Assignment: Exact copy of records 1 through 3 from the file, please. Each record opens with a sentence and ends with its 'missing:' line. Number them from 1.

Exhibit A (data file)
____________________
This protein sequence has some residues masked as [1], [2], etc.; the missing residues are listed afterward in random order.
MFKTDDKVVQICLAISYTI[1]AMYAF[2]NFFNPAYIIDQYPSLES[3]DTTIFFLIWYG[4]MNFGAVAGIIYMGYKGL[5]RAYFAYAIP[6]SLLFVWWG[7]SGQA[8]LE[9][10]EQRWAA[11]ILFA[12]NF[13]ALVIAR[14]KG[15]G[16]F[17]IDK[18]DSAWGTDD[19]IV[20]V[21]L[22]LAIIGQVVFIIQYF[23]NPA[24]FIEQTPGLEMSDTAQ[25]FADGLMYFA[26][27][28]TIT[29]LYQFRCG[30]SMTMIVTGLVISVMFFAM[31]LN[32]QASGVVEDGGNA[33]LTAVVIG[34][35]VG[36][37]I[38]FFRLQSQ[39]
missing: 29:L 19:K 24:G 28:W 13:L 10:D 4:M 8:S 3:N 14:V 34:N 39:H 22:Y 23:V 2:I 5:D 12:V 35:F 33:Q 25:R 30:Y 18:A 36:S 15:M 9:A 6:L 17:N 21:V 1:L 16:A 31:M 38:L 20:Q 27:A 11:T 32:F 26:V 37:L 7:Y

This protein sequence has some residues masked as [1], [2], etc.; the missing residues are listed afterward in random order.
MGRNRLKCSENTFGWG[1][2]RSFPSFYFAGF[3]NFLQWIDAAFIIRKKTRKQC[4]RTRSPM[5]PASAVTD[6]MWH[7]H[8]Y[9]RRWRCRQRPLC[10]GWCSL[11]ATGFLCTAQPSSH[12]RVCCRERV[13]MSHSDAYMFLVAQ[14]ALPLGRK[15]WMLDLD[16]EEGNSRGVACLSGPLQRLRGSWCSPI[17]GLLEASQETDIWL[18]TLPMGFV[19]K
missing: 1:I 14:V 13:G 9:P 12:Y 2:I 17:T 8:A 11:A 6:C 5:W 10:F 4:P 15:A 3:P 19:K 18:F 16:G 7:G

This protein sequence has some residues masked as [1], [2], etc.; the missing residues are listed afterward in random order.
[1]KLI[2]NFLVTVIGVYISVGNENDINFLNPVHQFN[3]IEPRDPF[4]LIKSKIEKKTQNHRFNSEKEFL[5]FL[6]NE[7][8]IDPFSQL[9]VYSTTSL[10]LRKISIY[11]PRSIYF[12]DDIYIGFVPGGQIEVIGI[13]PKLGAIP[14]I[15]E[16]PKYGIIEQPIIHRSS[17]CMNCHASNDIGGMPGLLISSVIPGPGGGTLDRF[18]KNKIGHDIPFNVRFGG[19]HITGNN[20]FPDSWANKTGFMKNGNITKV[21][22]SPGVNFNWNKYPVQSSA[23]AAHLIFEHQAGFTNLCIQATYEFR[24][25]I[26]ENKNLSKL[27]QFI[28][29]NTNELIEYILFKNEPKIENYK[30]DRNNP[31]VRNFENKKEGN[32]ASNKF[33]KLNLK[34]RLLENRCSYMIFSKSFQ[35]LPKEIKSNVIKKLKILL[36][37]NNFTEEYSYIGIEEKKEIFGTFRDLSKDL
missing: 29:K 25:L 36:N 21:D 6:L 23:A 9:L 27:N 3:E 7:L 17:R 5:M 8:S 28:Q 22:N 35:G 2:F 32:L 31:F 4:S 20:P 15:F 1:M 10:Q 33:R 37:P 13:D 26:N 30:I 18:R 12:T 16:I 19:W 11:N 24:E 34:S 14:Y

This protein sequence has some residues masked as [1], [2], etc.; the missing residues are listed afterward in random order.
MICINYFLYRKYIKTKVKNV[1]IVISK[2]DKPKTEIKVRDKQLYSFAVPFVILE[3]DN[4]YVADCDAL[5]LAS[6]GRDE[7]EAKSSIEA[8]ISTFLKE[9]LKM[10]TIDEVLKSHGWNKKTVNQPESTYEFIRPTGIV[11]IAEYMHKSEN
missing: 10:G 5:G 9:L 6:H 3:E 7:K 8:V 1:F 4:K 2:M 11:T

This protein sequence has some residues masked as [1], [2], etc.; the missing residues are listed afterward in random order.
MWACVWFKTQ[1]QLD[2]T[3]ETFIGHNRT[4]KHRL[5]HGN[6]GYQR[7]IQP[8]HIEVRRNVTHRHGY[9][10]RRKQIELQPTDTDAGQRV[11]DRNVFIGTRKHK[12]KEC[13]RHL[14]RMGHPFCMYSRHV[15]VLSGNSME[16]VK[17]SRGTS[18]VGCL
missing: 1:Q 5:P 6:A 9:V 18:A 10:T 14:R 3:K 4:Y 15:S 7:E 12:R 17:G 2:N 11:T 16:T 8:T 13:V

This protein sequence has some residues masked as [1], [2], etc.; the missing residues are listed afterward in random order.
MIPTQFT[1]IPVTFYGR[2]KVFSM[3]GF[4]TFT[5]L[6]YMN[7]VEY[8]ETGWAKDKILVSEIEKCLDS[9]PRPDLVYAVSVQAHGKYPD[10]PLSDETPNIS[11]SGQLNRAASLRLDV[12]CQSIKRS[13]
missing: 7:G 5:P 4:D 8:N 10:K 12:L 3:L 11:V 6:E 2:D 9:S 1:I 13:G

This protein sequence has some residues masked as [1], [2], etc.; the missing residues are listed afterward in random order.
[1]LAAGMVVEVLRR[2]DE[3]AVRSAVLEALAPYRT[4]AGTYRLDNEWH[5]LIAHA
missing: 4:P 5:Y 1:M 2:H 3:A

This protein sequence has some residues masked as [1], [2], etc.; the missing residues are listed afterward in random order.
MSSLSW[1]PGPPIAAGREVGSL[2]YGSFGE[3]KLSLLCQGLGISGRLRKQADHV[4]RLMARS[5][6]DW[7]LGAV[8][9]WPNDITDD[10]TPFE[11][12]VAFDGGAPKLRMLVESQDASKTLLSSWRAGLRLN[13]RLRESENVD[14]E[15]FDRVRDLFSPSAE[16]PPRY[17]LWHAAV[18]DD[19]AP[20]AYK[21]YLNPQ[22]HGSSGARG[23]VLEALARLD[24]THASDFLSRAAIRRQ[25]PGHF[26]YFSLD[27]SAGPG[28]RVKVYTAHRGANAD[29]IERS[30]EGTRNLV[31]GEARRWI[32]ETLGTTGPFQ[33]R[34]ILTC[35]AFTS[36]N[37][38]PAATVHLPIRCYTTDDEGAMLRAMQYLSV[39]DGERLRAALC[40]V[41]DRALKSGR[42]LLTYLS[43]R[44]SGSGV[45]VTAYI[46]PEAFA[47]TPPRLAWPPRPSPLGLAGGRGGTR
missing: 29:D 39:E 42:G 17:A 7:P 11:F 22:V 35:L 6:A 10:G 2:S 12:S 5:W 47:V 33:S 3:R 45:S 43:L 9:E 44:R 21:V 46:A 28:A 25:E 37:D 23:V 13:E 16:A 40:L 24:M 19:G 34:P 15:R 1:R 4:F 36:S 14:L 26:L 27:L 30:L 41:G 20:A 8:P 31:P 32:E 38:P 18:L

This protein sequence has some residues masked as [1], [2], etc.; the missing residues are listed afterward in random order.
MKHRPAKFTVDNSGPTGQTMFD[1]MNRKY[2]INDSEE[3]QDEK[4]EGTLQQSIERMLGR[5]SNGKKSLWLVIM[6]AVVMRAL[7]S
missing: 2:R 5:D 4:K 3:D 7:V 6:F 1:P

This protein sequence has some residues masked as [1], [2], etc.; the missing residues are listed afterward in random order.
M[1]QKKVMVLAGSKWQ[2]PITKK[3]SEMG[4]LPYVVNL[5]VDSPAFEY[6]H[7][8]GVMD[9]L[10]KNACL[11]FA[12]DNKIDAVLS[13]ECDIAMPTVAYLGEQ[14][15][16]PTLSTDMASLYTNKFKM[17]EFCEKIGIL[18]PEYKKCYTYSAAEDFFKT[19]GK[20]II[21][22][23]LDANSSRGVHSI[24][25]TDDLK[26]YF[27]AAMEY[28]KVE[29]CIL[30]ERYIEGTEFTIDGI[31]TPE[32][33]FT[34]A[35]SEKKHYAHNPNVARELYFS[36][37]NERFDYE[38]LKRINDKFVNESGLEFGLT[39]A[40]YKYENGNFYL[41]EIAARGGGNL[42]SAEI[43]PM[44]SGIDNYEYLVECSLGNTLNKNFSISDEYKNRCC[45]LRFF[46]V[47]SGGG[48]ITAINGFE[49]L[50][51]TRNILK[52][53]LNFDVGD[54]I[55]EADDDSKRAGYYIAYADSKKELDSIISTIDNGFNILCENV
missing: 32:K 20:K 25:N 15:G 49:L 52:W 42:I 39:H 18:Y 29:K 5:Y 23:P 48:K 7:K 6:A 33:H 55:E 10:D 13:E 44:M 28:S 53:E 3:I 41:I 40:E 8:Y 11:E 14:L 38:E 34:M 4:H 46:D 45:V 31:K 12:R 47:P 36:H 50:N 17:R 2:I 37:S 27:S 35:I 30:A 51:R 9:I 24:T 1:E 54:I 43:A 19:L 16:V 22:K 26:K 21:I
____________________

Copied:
This protein sequence has some residues masked as [1], [2], etc.; the missing residues are listed afterward in random order.
MFKTDDKVVQICLAISYTI[1]AMYAF[2]NFFNPAYIIDQYPSLES[3]DTTIFFLIWYG[4]MNFGAVAGIIYMGYKGL[5]RAYFAYAIP[6]SLLFVWWG[7]SGQA[8]LE[9][10]EQRWAA[11]ILFA[12]NF[13]ALVIAR[14]KG[15]G[16]F[17]IDK[18]DSAWGTDD[19]IV[20]V[21]L[22]LAIIGQVVFIIQYF[23]NPA[24]FIEQTPGLEMSDTAQ[25]FADGLMYFA[26][27][28]TIT[29]LYQFRCG[30]SMTMIVTGLVISVMFFAM[31]LN[32]QASGVVEDGGNA[33]LTAVVIG[34][35]VG[36][37]I[38]FFRLQSQ[39]
missing: 29:L 19:K 24:G 28:W 13:L 10:D 4:M 8:S 3:N 14:V 34:N 39:H 22:Y 23:V 2:I 5:D 12:V 35:F 33:Q 25:R 30:Y 18:A 36:S 15:M 9:A 6:L 17:N 21:V 1:L 16:A 31:M 38:L 20:Q 27:A 11:T 32:F 26:V 37:L 7:Y

This protein sequence has some residues masked as [1], [2], etc.; the missing residues are listed afterward in random order.
MGRNRLKCSENTFGWG[1][2]RSFPSFYFAGF[3]NFLQWIDAAFIIRKKTRKQC[4]RTRSPM[5]PASAVTD[6]MWH[7]H[8]Y[9]RRWRCRQRPLC[10]GWCSL[11]ATGFLCTAQPSSH[12]RVCCRERV[13]MSHSDAYMFLVAQ[14]ALPLGRK[15]WMLDLD[16]EEGNSRGVACLSGPLQRLRGSWCSPI[17]GLLEASQETDIWL[18]TLPMGFV[19]K
missing: 1:I 14:V 13:G 9:P 12:Y 2:I 17:T 8:A 11:A 6:C 5:W 10:F 4:P 15:A 3:P 19:K 18:F 16:G 7:G

This protein sequence has some residues masked as [1], [2], etc.; the missing residues are listed afterward in random order.
[1]KLI[2]NFLVTVIGVYISVGNENDINFLNPVHQFN[3]IEPRDPF[4]LIKSKIEKKTQNHRFNSEKEFL[5]FL[6]NE[7][8]IDPFSQL[9]VYSTTSL[10]LRKISIY[11]PRSIYF[12]DDIYIGFVPGGQIEVIGI[13]PKLGAIP[14]I[15]E[16]PKYGIIEQPIIHRSS[17]CMNCHASNDIGGMPGLLISSVIPGPGGGTLDRF[18]KNKIGHDIPFNVRFGG[19]HITGNN[20]FPDSWANKTGFMKNGNITKV[21][22]SPGVNFNWNKYPVQSSA[23]AAHLIFEHQAGFTNLCIQATYEFR[24][25]I[26]ENKNLSKL[27]QFI[28][29]NTNELIEYILFKNEPKIENYK[30]DRNNP[31]VRNFENKKEGN[32]ASNKF[33]KLNLK[34]RLLENRCSYMIFSKSFQ[35]LPKEIKSNVIKKLKILL[36][37]NNFTEEYSYIGIEEKKEIFGTFRDLSKDL
missing: 29:K 25:L 36:N 21:D 6:L 23:A 9:L 27:N 3:E 7:L 17:R 5:M 8:S 28:Q 22:N 35:G 2:F 32:L 31:F 4:S 20:P 15:F 1:M 10:Q 33:R 37:P 13:D 26:N 30:I 18:R 12:T 16:I 19:W 11:N 24:E 34:S 14:Y